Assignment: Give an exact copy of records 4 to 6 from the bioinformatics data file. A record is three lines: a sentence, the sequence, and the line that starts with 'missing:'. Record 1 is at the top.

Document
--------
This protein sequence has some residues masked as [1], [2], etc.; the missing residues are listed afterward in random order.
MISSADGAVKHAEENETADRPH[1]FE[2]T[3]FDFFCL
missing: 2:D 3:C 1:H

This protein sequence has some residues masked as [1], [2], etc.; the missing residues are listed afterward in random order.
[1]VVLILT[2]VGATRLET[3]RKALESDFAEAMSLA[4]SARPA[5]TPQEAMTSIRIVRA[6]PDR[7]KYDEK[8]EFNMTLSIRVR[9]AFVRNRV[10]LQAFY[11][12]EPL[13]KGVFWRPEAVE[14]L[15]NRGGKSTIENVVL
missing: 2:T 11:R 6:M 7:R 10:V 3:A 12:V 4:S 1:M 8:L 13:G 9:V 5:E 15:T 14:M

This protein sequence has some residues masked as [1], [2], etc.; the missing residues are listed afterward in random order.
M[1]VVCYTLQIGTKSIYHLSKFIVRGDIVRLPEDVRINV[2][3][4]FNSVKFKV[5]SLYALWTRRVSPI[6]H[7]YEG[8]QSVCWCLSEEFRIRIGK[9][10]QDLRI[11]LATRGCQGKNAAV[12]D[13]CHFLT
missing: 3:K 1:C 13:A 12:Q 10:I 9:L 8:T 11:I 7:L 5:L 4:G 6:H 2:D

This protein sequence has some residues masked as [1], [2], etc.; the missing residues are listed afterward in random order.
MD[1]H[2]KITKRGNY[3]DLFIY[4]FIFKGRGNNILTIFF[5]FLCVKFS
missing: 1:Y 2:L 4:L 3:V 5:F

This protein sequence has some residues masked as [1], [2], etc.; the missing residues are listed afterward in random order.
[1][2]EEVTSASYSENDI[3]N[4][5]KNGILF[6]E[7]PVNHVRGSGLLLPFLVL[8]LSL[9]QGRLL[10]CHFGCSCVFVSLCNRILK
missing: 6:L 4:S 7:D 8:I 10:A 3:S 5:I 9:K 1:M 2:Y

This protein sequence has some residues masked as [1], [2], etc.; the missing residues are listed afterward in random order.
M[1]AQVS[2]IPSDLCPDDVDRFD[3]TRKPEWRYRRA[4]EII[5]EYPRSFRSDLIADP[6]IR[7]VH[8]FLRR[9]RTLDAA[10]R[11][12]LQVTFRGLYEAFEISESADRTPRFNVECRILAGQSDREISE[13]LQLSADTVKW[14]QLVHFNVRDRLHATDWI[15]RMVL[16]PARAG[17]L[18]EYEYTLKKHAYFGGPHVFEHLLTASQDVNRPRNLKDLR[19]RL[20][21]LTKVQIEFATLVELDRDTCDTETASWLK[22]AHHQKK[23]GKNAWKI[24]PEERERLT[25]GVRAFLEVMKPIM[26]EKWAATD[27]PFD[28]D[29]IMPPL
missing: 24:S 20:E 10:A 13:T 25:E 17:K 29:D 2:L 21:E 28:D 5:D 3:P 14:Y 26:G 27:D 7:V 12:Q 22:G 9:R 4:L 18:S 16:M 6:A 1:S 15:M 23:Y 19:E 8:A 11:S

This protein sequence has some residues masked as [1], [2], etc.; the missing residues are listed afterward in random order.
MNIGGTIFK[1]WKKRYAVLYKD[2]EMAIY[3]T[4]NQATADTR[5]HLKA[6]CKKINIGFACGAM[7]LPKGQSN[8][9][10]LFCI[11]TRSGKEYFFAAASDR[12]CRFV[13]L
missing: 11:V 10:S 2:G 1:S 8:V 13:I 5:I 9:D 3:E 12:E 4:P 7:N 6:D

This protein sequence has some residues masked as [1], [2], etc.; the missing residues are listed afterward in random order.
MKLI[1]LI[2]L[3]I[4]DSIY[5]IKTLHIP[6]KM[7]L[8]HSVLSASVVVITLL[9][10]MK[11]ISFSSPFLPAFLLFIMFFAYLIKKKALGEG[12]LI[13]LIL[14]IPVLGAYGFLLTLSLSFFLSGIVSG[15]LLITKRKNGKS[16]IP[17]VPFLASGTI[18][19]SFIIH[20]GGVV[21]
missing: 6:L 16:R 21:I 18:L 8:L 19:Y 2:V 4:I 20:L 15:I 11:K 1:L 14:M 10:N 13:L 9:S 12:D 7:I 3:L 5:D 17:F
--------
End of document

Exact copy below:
This protein sequence has some residues masked as [1], [2], etc.; the missing residues are listed afterward in random order.
MD[1]H[2]KITKRGNY[3]DLFIY[4]FIFKGRGNNILTIFF[5]FLCVKFS
missing: 1:Y 2:L 4:L 3:V 5:F

This protein sequence has some residues masked as [1], [2], etc.; the missing residues are listed afterward in random order.
[1][2]EEVTSASYSENDI[3]N[4][5]KNGILF[6]E[7]PVNHVRGSGLLLPFLVL[8]LSL[9]QGRLL[10]CHFGCSCVFVSLCNRILK
missing: 6:L 4:S 7:D 8:I 10:A 3:S 5:I 9:K 1:M 2:Y

This protein sequence has some residues masked as [1], [2], etc.; the missing residues are listed afterward in random order.
M[1]AQVS[2]IPSDLCPDDVDRFD[3]TRKPEWRYRRA[4]EII[5]EYPRSFRSDLIADP[6]IR[7]VH[8]FLRR[9]RTLDAA[10]R[11][12]LQVTFRGLYEAFEISESADRTPRFNVECRILAGQSDREISE[13]LQLSADTVKW[14]QLVHFNVRDRLHATDWI[15]RMVL[16]PARAG[17]L[18]EYEYTLKKHAYFGGPHVFEHLLTASQDVNRPRNLKDLR[19]RL[20][21]LTKVQIEFATLVELDRDTCDTETASWLK[22]AHHQKK[23]GKNAWKI[24]PEERERLT[25]GVRAFLEVMKPIM[26]EKWAATD[27]PFD[28]D[29]IMPPL
missing: 24:S 20:E 10:A 13:T 25:E 17:K 29:D 2:L 21:E 28:D 5:D 3:P 14:Y 26:G 27:D 7:V 12:Q 22:G 9:R 4:L 18:S 16:M 6:A 1:S 15:M 23:Y 19:E 8:A 11:S